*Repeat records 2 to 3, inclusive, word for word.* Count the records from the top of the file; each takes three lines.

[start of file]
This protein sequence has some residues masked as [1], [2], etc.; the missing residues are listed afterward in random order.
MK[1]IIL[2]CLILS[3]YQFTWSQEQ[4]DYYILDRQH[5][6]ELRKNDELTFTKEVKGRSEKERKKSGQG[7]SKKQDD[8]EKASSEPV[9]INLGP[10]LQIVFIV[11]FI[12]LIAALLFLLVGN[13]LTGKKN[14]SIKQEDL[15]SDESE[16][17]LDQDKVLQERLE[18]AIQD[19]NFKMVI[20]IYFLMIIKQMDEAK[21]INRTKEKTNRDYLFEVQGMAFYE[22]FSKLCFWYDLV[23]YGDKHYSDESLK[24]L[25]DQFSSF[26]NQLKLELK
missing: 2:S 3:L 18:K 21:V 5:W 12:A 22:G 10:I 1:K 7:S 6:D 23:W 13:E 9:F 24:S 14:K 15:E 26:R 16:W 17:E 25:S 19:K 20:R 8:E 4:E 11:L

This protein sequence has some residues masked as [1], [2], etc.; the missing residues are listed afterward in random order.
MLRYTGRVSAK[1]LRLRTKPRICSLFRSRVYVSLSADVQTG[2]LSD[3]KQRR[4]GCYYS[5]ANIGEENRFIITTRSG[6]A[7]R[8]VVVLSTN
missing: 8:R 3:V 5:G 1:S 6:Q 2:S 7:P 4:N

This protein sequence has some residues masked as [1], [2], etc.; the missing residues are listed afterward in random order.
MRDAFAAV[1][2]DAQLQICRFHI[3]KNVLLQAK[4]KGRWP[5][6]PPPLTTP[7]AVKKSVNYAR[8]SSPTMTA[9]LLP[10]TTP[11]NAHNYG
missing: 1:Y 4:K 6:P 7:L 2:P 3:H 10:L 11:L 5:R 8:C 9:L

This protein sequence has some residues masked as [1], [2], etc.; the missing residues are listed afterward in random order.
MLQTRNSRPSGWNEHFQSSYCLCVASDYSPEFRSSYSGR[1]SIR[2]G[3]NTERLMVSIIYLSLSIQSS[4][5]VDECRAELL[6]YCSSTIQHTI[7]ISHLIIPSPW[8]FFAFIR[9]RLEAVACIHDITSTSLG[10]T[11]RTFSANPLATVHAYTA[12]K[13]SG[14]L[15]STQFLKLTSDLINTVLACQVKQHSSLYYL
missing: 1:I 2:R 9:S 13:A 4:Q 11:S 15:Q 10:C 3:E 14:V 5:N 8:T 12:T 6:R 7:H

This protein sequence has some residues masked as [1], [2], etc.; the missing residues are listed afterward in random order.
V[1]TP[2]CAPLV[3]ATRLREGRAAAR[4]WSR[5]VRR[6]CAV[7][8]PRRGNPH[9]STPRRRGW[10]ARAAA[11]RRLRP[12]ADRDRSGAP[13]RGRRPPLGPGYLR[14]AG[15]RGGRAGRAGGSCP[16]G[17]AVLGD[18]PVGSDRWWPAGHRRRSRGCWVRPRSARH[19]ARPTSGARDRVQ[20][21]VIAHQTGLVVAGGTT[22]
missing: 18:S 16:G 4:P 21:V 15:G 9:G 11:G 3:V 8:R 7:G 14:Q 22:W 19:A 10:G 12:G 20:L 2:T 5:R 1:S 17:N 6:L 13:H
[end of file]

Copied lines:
This protein sequence has some residues masked as [1], [2], etc.; the missing residues are listed afterward in random order.
MLRYTGRVSAK[1]LRLRTKPRICSLFRSRVYVSLSADVQTG[2]LSD[3]KQRR[4]GCYYS[5]ANIGEENRFIITTRSG[6]A[7]R[8]VVVLSTN
missing: 8:R 3:V 5:G 1:S 6:Q 2:S 7:P 4:N

This protein sequence has some residues masked as [1], [2], etc.; the missing residues are listed afterward in random order.
MRDAFAAV[1][2]DAQLQICRFHI[3]KNVLLQAK[4]KGRWP[5][6]PPPLTTP[7]AVKKSVNYAR[8]SSPTMTA[9]LLP[10]TTP[11]NAHNYG
missing: 1:Y 4:K 6:P 7:L 2:P 3:H 10:L 11:L 5:R 8:C 9:L